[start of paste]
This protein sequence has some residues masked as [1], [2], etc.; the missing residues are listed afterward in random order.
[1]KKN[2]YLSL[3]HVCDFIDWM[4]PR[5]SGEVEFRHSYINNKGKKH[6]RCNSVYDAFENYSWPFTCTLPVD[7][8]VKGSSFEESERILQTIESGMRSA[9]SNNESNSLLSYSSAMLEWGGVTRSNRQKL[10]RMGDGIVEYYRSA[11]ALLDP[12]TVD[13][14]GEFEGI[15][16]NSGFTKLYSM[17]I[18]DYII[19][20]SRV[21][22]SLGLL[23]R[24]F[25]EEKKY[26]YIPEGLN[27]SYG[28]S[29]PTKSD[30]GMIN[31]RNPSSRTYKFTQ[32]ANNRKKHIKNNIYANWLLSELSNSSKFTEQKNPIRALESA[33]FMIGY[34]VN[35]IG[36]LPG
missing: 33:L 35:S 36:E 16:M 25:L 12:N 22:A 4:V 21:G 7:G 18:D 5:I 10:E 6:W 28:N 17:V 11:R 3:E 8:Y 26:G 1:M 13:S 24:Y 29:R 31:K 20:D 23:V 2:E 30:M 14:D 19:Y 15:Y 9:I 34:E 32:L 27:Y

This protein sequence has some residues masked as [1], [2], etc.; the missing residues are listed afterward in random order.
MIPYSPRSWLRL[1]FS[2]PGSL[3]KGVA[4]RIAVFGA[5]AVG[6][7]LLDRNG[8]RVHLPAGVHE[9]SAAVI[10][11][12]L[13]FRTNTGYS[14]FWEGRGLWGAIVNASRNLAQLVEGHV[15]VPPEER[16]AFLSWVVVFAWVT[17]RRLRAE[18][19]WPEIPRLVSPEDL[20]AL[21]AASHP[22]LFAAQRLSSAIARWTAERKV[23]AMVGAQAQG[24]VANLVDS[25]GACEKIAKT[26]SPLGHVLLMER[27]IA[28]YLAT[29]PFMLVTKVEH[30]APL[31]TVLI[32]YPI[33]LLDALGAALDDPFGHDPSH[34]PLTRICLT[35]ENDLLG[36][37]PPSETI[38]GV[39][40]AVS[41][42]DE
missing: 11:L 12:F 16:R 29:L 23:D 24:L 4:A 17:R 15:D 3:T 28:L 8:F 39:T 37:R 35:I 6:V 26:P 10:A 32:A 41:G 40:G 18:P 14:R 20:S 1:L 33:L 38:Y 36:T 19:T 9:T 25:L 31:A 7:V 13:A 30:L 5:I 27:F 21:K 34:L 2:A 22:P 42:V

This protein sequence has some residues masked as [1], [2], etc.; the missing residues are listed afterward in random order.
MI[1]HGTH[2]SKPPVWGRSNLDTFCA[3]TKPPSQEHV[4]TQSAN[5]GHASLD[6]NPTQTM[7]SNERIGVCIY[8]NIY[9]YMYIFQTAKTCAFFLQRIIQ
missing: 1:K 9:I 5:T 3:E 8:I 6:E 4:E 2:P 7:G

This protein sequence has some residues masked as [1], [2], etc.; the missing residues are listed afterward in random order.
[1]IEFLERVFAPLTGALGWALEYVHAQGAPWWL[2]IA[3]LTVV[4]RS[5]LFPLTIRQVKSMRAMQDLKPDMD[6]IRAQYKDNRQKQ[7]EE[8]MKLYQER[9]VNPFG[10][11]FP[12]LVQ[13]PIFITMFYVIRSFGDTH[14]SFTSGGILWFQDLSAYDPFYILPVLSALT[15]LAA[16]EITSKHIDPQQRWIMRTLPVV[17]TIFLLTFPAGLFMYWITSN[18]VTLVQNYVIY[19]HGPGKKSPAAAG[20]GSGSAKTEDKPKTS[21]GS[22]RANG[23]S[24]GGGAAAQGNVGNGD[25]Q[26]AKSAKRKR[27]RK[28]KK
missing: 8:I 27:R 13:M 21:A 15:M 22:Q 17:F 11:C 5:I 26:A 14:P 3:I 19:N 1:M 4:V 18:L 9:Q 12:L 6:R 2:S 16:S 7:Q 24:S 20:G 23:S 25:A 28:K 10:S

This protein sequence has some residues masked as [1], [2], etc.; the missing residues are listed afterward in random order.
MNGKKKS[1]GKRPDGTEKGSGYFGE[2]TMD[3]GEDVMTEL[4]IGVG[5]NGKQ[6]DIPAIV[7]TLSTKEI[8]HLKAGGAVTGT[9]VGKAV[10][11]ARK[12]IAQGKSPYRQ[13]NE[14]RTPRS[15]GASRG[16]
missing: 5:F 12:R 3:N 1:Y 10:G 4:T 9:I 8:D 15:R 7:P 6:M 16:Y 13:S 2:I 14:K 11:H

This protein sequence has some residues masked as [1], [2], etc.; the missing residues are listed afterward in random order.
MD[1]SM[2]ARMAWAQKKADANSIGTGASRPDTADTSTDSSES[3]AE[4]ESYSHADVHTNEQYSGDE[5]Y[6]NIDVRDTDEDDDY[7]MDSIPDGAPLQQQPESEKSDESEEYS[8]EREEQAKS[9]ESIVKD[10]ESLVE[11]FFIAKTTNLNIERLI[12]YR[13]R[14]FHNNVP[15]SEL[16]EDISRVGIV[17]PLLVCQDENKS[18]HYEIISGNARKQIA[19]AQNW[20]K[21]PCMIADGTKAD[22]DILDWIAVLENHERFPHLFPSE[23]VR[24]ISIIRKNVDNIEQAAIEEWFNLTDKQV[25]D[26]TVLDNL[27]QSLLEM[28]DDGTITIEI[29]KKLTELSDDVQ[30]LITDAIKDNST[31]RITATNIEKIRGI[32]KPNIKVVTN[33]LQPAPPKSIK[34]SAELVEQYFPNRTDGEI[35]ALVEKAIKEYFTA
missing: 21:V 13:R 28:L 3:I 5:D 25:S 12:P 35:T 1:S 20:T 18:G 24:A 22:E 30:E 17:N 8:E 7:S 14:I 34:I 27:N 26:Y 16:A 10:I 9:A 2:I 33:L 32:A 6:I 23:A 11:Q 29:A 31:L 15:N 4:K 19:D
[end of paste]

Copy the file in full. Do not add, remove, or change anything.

This protein sequence has some residues masked as [1], [2], etc.; the missing residues are listed afterward in random order.
[1]KKN[2]YLSL[3]HVCDFIDWM[4]PR[5]SGEVEFRHSYINNKGKKH[6]RCNSVYDAFENYSWPFTCTLPVD[7][8]VKGSSFEESERILQTIESGMRSA[9]SNNESNSLLSYSSAMLEWGGVTRSNRQKL[10]RMGDGIVEYYRSA[11]ALLDP[12]TVD[13][14]GEFEGI[15][16]NSGFTKLYSM[17]I[18]DYII[19][20]SRV[21][22]SLGLL[23]R[24]F[25]EEKKY[26]YIPEGLN[27]SYG[28]S[29]PTKSD[30]GMIN[31]RNPSSRTYKFTQ[32]ANNRKKHIKNNIYANWLLSELSNSSKFTEQKNPIRALESA[33]FMIGY[34]VN[35]IG[36]LPG
missing: 33:L 35:S 36:E 16:M 25:L 12:N 22:A 4:V 21:G 7:G 18:D 5:I 10:E 6:W 28:N 17:V 11:R 3:E 8:Y 26:G 1:M 13:S 24:Y 29:R 31:K 20:D 23:V 2:E 30:M 14:D 19:Y 15:Y 9:I 34:E 32:L 27:Y

This protein sequence has some residues masked as [1], [2], etc.; the missing residues are listed afterward in random order.
MIPYSPRSWLRL[1]FS[2]PGSL[3]KGVA[4]RIAVFGA[5]AVG[6][7]LLDRNG[8]RVHLPAGVHE[9]SAAVI[10][11][12]L[13]FRTNTGYS[14]FWEGRGLWGAIVNASRNLAQLVEGHV[15]VPPEER[16]AFLSWVVVFAWVT[17]RRLRAE[18][19]WPEIPRLVSPEDL[20]AL[21]AASHP[22]LFAAQRLSSAIARWTAERKV[23]AMVGAQAQG[24]VANLVDS[25]GACEKIAKT[26]SPLGHVLLMER[27]IA[28]YLAT[29]PFMLVTKVEH[30]APL[31]TVLI[32]YPI[33]LLDALGAALDDPFGHDPSH[34]PLTRICLT[35]ENDLLG[36][37]PPSETI[38]GV[39][40]AVS[41][42]DE
missing: 11:L 12:F 16:R 29:L 23:D 24:L 4:A 17:R 15:D 3:T 28:L 8:F 39:T 37:R 35:I 6:V 26:P 10:A 32:A 41:G 40:G 18:P 14:R 20:S 1:L 33:L 38:Y 36:T 19:T 9:T 25:L 31:A 7:V 13:A 30:L 5:I 27:F 21:K 34:L 2:A 22:P 42:V

This protein sequence has some residues masked as [1], [2], etc.; the missing residues are listed afterward in random order.
MI[1]HGTH[2]SKPPVWGRSNLDTFCA[3]TKPPSQEHV[4]TQSAN[5]GHASLD[6]NPTQTM[7]SNERIGVCIY[8]NIY[9]YMYIFQTAKTCAFFLQRIIQ
missing: 1:K 9:I 5:T 3:E 8:I 6:E 4:E 2:P 7:G

This protein sequence has some residues masked as [1], [2], etc.; the missing residues are listed afterward in random order.
[1]IEFLERVFAPLTGALGWALEYVHAQGAPWWL[2]IA[3]LTVV[4]RS[5]LFPLTIRQVKSMRAMQDLKPDMD[6]IRAQYKDNRQKQ[7]EE[8]MKLYQER[9]VNPFG[10][11]FP[12]LVQ[13]PIFITMFYVIRSFGDTH[14]SFTSGGILWFQDLSAYDPFYILPVLSALT[15]LAA[16]EITSKHIDPQQRWIMRTLPVV[17]TIFLLTFPAGLFMYWITSN[18]VTLVQNYVIY[19]HGPGKKSPAAAG[20]GSGSAKTEDKPKTS[21]GS[22]RANG[23]S[24]GGGAAAQGNVGNGD[25]Q[26]AKSAKRKR[27]RK[28]KK
missing: 8:I 27:R 13:M 21:A 15:M 22:Q 17:F 11:C 5:I 26:A 14:P 3:I 19:N 1:M 4:V 18:L 9:Q 12:L 6:R 2:S 16:S 7:Q 24:S 20:G 23:S 25:A 28:K 10:S

This protein sequence has some residues masked as [1], [2], etc.; the missing residues are listed afterward in random order.
MNGKKKS[1]GKRPDGTEKGSGYFGE[2]TMD[3]GEDVMTEL[4]IGVG[5]NGKQ[6]DIPAIV[7]TLSTKEI[8]HLKAGGAVTGT[9]VGKAV[10][11]ARK[12]IAQGKSPYRQ[13]NE[14]RTPRS[15]GASRG[16]
missing: 5:F 12:R 3:N 1:Y 10:G 4:T 9:I 8:D 15:R 7:P 6:M 16:Y 13:S 2:I 14:K 11:H

This protein sequence has some residues masked as [1], [2], etc.; the missing residues are listed afterward in random order.
MD[1]SM[2]ARMAWAQKKADANSIGTGASRPDTADTSTDSSES[3]AE[4]ESYSHADVHTNEQYSGDE[5]Y[6]NIDVRDTDEDDDY[7]MDSIPDGAPLQQQPESEKSDESEEYS[8]EREEQAKS[9]ESIVKD[10]ESLVE[11]FFIAKTTNLNIERLI[12]YR[13]R[14]FHNNVP[15]SEL[16]EDISRVGIV[17]PLLVCQDENKS[18]HYEIISGNARKQIA[19]AQNW[20]K[21]PCMIADGTKAD[22]DILDWIAVLENHERFPHLFPSE[23]VR[24]ISIIRKNVDNIEQAAIEEWFNLTDKQV[25]D[26]TVLDNL[27]QSLLEM[28]DDGTITIEI[29]KKLTELSDDVQ[30]LITDAIKDNST[31]RITATNIEKIRGI[32]KPNIKVVTN[33]LQPAPPKSIK[34]SAELVEQYFPNRTDGEI[35]ALVEKAIKEYFTA
missing: 21:V 13:R 28:L 3:I 5:D 25:S 12:P 35:T 1:S 20:T 18:G 24:A 22:E 30:E 17:N 8:E 7:S 14:I 34:I 27:N 26:Y 16:A 10:I 9:A 2:I 33:L 32:A 6:I 23:A 11:Q 29:A 31:L 15:N 4:K 19:D